Facebook buys Instagram: How do you make a $1 billion deal?

Paying for Instagram With $1 Billion, and Maybe Some Deal Toys

Paying for Instagram With $1 Billion, and Maybe Some Deal Toys

Answers to your questions about the news.
April 10 2012 6:30 PM

How Do You Buy a Company for $1 Billion?

With a giant wire transfer and a bag of “deal toys.”

Mark Zuckerberg.
Facebook founder Mark Zuckerberg

Photograph by Darren McCollester/Getty Images.

Mark Zuckerberg announced Monday afternoon that Facebook had purchased the photo-sharing application Instagram for about $1 billion in cash and stock. How do you buy a company like that—do you just hand over a big check?

Forrest Wickman Forrest Wickman

Forrest Wickman is Slate’s culture editor.

Not anymore. Buying a company is a long and complicated process, but the final exchange of money typically involves little more than a bunch of lawyers exchanging emails or sharing a conference call before informing executives that the deal has been finalized. As recently as the 1990s, closings were done with the principal players hanging out in a conference room and eating bagels and cookies while paralegals shuffled papers around and did most of the work. However, these days many executives don't even bother to call in. Before closing, each company’s legal team runs down a checklist to confirm that they have all the necessary “deliverables,” often assembled as PDFs: These include things like board and shareholder approvals, employment agreements, and stock certificates from shareholders.*

Someone from the acquiring company would then initiate a wire transfer that had been lined up in advance. To initiate the transfer, a lawyer or financial officer would simply make a phone call to the company’s bank, and then he or she might send an email to confirm the instruction. A representative for the acquired company would then follow with another phone call or email to its bank, to confirm that the transfer had been received on the other end. There’s not much suspense in the room, however: All the details have been meticulously prearranged, and for these specialists the process is routine. Once the transfer is complete, the representatives may email the executives from their respective companies to congratulate them (if the executives didn’t call in themselves), but experienced executives may receive this news as just a short email received on a Blackberry on the way to dinner.*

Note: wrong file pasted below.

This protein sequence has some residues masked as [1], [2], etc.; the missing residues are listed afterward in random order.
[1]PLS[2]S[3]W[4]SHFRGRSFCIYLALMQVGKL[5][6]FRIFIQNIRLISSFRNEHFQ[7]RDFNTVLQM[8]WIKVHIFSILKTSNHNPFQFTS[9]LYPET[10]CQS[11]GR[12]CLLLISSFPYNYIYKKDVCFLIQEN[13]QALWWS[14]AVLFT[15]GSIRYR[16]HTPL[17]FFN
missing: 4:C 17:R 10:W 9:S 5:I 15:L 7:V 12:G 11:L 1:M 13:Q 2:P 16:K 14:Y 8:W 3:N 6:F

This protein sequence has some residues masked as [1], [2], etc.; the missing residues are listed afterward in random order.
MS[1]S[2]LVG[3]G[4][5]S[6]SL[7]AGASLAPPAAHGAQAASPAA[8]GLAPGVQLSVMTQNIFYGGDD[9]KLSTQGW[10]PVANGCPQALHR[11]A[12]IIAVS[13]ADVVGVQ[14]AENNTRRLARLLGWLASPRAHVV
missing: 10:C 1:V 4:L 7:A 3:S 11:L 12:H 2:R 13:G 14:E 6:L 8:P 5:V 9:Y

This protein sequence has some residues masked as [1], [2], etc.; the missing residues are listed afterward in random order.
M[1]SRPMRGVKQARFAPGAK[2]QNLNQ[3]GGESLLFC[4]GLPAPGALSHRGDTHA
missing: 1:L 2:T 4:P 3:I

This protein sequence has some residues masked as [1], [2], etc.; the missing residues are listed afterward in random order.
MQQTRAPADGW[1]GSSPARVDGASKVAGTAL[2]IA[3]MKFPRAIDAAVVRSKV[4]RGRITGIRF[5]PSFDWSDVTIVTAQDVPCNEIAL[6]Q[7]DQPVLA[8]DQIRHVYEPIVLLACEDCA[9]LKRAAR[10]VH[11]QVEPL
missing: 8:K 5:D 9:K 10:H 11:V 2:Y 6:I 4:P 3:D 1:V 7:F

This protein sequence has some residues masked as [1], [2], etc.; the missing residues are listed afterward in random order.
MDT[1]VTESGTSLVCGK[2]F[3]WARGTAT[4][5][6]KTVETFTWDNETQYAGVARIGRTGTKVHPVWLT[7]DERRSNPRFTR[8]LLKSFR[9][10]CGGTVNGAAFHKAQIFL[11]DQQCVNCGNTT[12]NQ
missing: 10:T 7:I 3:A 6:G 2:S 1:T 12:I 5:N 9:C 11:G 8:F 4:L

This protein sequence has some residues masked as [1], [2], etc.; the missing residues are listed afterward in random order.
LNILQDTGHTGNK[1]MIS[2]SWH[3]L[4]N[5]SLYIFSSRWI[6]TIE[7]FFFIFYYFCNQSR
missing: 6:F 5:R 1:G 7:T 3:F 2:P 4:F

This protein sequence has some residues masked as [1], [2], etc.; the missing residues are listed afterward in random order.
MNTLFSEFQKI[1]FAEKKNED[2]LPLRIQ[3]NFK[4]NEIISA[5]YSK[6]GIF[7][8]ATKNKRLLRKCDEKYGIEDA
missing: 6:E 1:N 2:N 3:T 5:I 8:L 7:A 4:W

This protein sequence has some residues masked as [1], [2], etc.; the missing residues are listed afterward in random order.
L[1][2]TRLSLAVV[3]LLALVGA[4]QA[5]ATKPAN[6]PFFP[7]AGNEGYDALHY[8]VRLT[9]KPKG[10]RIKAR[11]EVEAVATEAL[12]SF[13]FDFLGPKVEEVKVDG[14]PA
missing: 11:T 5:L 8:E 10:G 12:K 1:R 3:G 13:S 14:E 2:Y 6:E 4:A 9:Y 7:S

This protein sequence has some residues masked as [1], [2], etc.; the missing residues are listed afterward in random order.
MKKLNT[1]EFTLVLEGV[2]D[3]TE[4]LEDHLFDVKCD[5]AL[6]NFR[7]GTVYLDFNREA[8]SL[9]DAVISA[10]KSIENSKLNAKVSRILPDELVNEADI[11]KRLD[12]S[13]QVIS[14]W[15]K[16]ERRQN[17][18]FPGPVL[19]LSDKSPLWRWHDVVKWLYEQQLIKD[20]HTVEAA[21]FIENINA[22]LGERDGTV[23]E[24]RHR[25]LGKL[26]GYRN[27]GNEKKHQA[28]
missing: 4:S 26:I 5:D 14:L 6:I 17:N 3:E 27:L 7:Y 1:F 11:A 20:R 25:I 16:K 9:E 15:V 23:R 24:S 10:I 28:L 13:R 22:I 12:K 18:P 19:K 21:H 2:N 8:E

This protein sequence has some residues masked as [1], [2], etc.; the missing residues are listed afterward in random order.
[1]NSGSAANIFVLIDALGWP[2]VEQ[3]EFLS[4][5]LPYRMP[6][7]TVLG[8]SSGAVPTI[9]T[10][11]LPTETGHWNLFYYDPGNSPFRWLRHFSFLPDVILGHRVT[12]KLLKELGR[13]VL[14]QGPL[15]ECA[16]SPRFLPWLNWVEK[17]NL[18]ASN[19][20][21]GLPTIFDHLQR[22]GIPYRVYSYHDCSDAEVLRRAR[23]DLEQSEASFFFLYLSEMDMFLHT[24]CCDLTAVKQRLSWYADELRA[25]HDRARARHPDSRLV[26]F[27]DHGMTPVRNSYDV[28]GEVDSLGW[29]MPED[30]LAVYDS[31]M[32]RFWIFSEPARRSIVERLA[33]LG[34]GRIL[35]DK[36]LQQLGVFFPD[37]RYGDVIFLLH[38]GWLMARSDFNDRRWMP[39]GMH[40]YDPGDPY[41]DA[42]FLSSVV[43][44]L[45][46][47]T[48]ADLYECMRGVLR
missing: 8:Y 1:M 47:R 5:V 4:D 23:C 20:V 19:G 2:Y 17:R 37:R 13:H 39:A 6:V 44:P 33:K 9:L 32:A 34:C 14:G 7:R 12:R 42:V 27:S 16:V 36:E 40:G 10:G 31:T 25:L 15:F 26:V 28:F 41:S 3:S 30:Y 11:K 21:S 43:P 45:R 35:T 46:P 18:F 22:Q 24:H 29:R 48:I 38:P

There’s one other component to a closing: the “deal toy.” By convention, the investment bankers for the purchasing company will deliver some kind of memento to executives from both the buying and selling companies, often at a dinner held sometime later. These might be customized paperweights, desk clocks, or Lucite plaques in styles appropriate to the industry involved. A health-care-related deal toy, for example, might resemble a pill bottle or toy ambulance. Technology deal toys might look like laptop computers. (Both deal toys and closing dinners have become somewhat less popular in recent years, on account of the recession.)

Corrections, April 18, 2012: The original version of this article described the closing as a meeting of top executives and shareholders with light refreshments, and the exchange of significant, physical paperwork. That information has not been current since the 1990s. (Return to the corrected paragraph.)

Additionally, the original version stated that cashier's checks are sometimes handed over at the closing (in place of a wire transfer). It also said that the executives shake hands and later meet up for a celebratory dinner. Again, this information is out of date: Most closings are done through email communication, and do not usually involve a dinner. (Return to the corrected paragraph.)

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Explainer thanks Erik Gordon of the University of Michigan.

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